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How a papier-mâché Tom Hanks statue almost scammed Kickstarter for $9,000
Wonderment Consortium’s absurd project didn’t succeed, but they’re worried it could have.
Scamming Kickstarter’s easy if you know how to tweak the system right.
One month ago, three Oakland men known as the Wonderment Consortium launched a Kickstarter campaign hoping to raise $10,000 for a $15 job. The group wanted the money to build an inspirational nine-foot-tall papier-mâché statue of Tom Hanks.
It sounded shady at first. How did the Inspirational Tom Hanks Statue project meet Kickstarter’s approval? Why was Wonderment seeking such a lofty sum for a project that could have been completed by elementary schoolchildren? And why Tom Hanks? What’s that guy done that’s so inspirational anyway?
The Daily Dot asked those questions and more when we profiled the group earlier this month. Knowingly in character, they answered each question eloquently and directly, exhibiting a sincere interest in using the statue to inspire children.
“He’s had the arc that a lot of comedians have had where he’s gone from goofing off and being a comedian to taking on more and more serious roles,” Wonderment’s Steuart Pittman told the Daily Dot. “There’s a depth to Tom Hanks, and he’s able to inspire and bring weight to even the lightest of his roles. When you go to these school rallies and gatherings, what we hear is that these children want to be just like Tom Hanks.”
Now, with seven days and $7,750 to go and little chance of successfully funding Inspirational Tom Hanks Statue, the men behind Wonderment Consortium are finally talking—and they’re telling everybody just how easy it is to scam the site.
Yesterday, group member Scott Vermeire posted a note to his Posterous page explaining the motives behind his project. In it, he explained that the group saw the “creative project” angle of Kickstarter’s business model to be the site’s largest loophole, the one that they could most easily manipulate.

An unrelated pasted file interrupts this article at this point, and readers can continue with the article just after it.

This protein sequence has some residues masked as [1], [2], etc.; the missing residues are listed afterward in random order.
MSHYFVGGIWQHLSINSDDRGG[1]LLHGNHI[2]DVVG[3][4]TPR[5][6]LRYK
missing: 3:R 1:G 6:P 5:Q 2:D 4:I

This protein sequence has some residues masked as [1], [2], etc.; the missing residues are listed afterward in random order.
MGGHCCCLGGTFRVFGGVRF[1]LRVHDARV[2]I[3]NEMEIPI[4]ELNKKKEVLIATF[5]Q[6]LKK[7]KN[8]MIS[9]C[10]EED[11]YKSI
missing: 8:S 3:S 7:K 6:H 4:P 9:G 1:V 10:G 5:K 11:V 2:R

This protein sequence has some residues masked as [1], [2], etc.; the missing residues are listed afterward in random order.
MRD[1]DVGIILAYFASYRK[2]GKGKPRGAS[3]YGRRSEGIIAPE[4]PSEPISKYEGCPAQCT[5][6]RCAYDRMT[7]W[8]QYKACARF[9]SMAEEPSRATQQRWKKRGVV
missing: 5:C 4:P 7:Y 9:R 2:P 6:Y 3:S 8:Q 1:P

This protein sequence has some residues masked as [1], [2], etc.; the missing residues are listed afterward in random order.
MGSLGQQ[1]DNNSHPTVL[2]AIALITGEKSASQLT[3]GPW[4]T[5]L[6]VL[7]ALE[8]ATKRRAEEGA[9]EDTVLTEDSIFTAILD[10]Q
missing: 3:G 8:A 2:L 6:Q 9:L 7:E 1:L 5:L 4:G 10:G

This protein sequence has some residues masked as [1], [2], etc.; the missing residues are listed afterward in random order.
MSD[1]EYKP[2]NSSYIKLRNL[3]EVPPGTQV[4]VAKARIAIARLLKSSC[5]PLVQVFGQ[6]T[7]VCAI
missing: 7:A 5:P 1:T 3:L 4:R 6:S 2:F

“The rules around this platform are very lax and that’s where Kickstarter starts to get murky,” Vermeire wrote. “Because, really, what project is not creative? If I want to add a sun deck to my beach house, that’s creative. If I want to expand my artisanal burger joint, that’s creative too. A quick review of Kickstarter’s hosted campaigns will show you that it is overflowing with these types of projects, which, to me, are often entrepreneurial or profiteering ventures in charity’s clothing.”
He noted that Kickstarter does not allow any 501(c)(3) organizations, charities, or “cause oriented” groups to post projects on the site, a restriction that actually allows scammers a greater opportunity: They don’t have to deal with any complex nonprofit accountability matters like the ones Internet rights attorney Charles Carreon recently tried to enforce in his case against The Oatmeal’s Matthew Inman.
“Unlike an IRS certified 501(c)(3), you’re not accountable for what you spend it on,” he wrote. “Unlike a legitimate business that gets a loan or investment, you aren’t accountable to your investors or the bank—double great!
“So while the American Red Cross, or the Human Society, or Earth Justice are still using arcane techniques like canvassing, mailers, or convention tables to fail at getting your money… some people are handing over their dough like it grows on trees to people on Kickstarter who have sexy, current, and hip videos selling you a rainbow of all the things they are going to do but are in no way obligated to do.”
And thus, Vermeire and his Wonderment Consortium partners opened up a Kickstarter to work with papier-mâché.
“If we campaign[ed] to raise $10,000 on Kickstarter to erect 9-foot-tall papier-mâché statue of Tom Hanks in front of Oakland Technical High School, and we end up spending, say $9,900 less than expected for the completion of the project, Kickstarter can make no claim to what we do with the profits,” he wrote.
“If we make the money, we can do what we want with it. Therefore, we could take a page out of Kickstarter’s own book by co-opting their method and take that $9,900 in profit.”
In Wonderment Consortium’s case, that didn’t happen. But it could. And to Scott Vermeire, that may be all that matters.
Photo via Kickstarter
Chase Hoffberger reported on YouTube, web culture, and crime for the Daily Dot until 2013, when he joined the Austin Chronicle. Until late 2018, he served as that paper’s news editor and reported on criminal justice and politics.